The Arctic's oldest sea ice is disappearing fastest

  • 01 Mar 2012, 15:24
  • Verity Payne

© Lars Witting/ARC-PIC.COM

The Arctic sea ice cap is losing older, thicker sea ice faster than newer, thinner sea ice, according to research from NASA.

Dr Joey Cosimo, a senior research scientist at NASA, assessed Arctic sea ice coverage between 1979 and 2012 using satellite data. The results were published in the Journal of Climate earlier this month.

Cosimo categorised the ice into 'seasonal ice' which is newly formed each winter, 'perennial ice', which has lasted for at least one summer, and 'multi-year ice', which has persisted through at least two summers. The younger, seasonal ice is thinner, saltier and found around the edges of the ice cap.

It turns out that the extent of perennial ice has declined by around 15 per cent per decade. It can be difficult to get a meaningful idea of how these sorts of number actually equate to reality, but comparing the images below clearly shows just how dramatic the decline over the last three decades has been:

Sea ice 2012

Source:  NASA. Acquired November 1, 2011 - January 31, 2012

Sea ice 1980

Source: NASA. Acquired November 1, 1979 - January 31, 1980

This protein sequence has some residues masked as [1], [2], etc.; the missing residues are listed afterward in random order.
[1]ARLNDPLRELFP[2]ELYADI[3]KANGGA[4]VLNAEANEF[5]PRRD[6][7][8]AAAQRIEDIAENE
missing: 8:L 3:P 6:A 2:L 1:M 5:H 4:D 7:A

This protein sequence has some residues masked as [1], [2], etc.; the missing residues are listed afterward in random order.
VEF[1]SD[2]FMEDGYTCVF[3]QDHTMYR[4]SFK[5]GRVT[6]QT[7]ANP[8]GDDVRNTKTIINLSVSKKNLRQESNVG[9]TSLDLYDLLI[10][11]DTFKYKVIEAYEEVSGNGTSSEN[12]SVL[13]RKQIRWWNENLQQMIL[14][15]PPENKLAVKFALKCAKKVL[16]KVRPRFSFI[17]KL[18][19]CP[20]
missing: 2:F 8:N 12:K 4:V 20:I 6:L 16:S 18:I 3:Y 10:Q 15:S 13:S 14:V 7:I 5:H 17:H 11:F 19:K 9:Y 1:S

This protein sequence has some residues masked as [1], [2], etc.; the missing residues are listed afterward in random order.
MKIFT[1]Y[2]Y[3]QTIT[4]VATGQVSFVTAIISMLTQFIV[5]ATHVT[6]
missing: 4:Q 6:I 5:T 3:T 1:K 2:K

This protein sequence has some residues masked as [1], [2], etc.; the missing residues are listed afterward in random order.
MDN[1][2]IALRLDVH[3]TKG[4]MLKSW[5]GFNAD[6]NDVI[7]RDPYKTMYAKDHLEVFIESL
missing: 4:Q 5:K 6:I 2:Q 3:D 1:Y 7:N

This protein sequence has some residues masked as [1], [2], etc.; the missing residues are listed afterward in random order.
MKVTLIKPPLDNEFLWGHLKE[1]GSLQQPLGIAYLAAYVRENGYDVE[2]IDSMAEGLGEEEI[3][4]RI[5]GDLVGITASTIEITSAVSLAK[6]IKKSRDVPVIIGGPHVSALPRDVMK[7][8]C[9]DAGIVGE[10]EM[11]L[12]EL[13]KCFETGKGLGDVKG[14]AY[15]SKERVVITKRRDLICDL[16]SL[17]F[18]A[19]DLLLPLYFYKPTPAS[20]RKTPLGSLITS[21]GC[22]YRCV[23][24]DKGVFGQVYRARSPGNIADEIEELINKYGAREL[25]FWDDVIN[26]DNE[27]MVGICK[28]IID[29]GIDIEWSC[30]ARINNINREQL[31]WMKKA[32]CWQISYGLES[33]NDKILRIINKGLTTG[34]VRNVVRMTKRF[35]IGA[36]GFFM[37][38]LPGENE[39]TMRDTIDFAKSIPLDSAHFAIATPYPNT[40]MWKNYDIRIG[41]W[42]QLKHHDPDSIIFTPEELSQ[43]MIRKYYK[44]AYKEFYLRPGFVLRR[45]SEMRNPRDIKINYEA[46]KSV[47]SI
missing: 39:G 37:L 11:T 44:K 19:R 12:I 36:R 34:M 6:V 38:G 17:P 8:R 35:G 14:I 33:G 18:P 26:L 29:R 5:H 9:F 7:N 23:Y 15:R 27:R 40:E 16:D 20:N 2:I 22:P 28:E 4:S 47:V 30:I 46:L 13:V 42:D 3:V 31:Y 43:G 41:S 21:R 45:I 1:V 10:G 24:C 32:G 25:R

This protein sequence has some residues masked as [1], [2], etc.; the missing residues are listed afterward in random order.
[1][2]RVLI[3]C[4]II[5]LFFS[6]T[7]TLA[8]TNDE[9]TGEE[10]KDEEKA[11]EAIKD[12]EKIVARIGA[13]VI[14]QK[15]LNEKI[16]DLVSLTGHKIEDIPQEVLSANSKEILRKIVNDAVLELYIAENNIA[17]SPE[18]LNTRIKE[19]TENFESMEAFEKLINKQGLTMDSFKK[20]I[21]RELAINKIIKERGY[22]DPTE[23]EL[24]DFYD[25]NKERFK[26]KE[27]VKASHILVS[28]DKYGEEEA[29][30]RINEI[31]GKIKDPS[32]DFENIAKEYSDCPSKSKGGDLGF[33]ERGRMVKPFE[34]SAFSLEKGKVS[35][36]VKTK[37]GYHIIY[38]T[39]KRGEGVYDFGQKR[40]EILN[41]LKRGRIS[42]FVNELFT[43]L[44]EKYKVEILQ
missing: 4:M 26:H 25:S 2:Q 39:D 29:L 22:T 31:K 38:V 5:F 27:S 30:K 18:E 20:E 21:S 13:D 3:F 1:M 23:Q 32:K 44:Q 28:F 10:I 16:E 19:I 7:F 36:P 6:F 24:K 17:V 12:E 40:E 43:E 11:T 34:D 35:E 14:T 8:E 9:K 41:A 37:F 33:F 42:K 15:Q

Cosimo also found that the thickest multi-year ice is actually disappearing faster still, declining by about 17 per cent per decade - a rate of decline which is accelerating.

This has made the ice cap thinner overall, as he explains:

"The average thickness of the Arctic sea ice cover is declining because it is rapidly losing its thick component, the multi-year ice. At the same time, the surface temperature in the Arctic is going up, which results in a shorter ice-forming season. It would take a persistent cold spell for most multi-year sea ice and other ice types to grow thick enough in the winter to survive the summer melt season and reverse the trend."

This video from NASA shows the loss of multi-year ice since 1979:


Overall, the extent of all Arctic sea ice decreased by around 12 per cent per decade over the last three decades, in line with the rise in global temperature over the same period. As Dr Cosimo writes in his paper, Arctic temperature is rising at around three times the average for the whole globe.

Will the vulnerable multi-year sea ice survive future temperature rise? It seems unlikely, given that scientists suggest Arctic seas could be ice-free during summer in the next few decades.

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